People who struggle with addiction have many triggers that they learn to cope with as they stay clean for a length of time. When a person goes to treatment, they’re in a safe space where they can feel free to explore their addiction and find a path to recovery. Treatment centers are without judgment, and the environment is supporting and welcoming. Unfortunately, that’s not always true with the rest of the world. Not everyone accepts a person’s newfound recovery, and this can be a problem for people who just got clean.
3 Ways Returning to Your Old Environment Can Be Stressful
A lot of the stress some people face is induced by their environments, which can be a trigger for people in recovery. If you live with somebody who uses drugs or alcohol, does not support your recovery, or is verbally abusive, it will be tough to stay clean.
What kinds of stresses do people in recovery face when they return home from treatment?
- Family dynamics and interactions: Many people return home to live with their family. This may mean their mother and father or their wife and kids. If somebody is using or there are frequent arguments, this is not the healthiest place to start your new life in recovery. Recovery is about improving your life and learning new behavior patterns, but you can’t force anyone to grow with you.
- Friends: Is your old home sharing a house with friends who use? Do you live too close to your old hang-out spots? People who you used to use with can be a huge trigger for relapse, especially if you are feeling frustrated, lonely, or overwhelmed.
- Social media: We’ve talked about returning to your old social ties, but what about returning to your old social media accounts? People use social media to keep in touch and show off their current life. Social media can be a trigger if you’re friends with people who are constantly glamorizing their drug and alcohol use or seem to be “great” even if they’re using heroin secretly on the side. Social media isn’t the real world, but it can be toxic just the same. People usually only show the “good side” of things, and if you’re social media “friends” with people who are using, this can mess with your head. Stay off Facebook, Twitter, etc. until you’re ready to do a purge of those old friends or start over with a new account.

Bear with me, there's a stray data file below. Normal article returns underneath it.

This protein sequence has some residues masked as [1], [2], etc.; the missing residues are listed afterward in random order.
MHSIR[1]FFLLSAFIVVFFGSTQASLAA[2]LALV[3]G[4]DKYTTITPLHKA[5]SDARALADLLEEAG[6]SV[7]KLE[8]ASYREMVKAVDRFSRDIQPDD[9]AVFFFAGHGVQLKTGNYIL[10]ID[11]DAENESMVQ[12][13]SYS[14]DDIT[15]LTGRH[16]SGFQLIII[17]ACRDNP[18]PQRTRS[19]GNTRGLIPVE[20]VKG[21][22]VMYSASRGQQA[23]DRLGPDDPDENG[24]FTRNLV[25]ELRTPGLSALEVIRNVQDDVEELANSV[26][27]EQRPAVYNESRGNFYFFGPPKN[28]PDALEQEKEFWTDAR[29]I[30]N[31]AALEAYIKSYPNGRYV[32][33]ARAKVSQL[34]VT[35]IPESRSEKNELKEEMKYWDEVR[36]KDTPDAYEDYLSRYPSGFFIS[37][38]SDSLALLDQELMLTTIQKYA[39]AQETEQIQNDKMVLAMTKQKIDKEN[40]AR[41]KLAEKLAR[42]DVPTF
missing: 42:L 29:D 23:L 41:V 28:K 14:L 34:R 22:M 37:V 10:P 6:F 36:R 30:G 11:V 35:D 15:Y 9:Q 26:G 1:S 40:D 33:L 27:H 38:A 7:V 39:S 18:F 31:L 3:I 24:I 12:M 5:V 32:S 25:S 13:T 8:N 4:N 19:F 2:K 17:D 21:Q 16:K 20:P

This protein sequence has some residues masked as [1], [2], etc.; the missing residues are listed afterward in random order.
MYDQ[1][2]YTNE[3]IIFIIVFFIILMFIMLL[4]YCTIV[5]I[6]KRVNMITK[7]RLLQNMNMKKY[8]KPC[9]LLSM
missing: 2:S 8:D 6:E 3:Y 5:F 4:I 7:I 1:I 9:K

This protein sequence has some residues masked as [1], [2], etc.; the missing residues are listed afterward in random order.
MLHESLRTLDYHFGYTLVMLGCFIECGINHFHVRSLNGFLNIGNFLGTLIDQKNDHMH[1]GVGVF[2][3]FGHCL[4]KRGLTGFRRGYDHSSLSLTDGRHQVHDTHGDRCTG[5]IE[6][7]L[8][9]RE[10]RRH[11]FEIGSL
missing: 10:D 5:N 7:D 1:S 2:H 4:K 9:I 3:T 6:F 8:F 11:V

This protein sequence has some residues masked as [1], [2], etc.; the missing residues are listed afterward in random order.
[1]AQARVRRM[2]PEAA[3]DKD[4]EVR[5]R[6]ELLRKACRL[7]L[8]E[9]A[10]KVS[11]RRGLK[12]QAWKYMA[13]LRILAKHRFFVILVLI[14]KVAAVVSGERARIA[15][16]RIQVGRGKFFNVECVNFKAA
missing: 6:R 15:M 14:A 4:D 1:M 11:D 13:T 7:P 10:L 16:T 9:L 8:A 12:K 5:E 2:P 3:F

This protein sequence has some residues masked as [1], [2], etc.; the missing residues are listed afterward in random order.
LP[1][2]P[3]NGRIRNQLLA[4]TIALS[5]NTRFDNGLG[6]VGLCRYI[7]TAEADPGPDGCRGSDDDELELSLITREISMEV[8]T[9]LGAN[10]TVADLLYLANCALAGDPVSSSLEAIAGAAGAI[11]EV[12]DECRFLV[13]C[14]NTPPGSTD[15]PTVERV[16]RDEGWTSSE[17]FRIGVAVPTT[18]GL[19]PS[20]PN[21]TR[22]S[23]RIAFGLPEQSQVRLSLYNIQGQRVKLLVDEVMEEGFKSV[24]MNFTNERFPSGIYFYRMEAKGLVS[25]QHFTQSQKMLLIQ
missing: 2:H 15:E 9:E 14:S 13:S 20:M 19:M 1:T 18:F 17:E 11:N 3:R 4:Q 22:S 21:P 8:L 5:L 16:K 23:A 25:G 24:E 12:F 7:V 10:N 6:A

These influences can be triggers, but they don’t have to make you risk your sobriety. Some people find that going home is painful and dangerous to their recovery, and they choose to return to a different environment once treatment is over.
Knowledge is power, and knowing that these things are triggers can help you avoid them or learn to cope with them. You can leave the house when somebody is using and go to a meeting instead. You can ask your sponsor to help you decide what you want to do about your social media accounts. Today, as a sober person, you have many choices. You’re not stuck anywhere unless you choose to be.
Consider Sober Living
What if you think that your home situation is too hard to handle as a person new to recovery? The good news is that there are sober living situations available to you, and you can plug into the network pretty easily. Some people choose to live in sober homes until they are ready to return to their family, while others use sober homes as a building block to a new life and don’t return to their old environment at all.
If you’re interested in sober living situations, please take the time to look at our directory or give us a call at 760-402-5682 for help.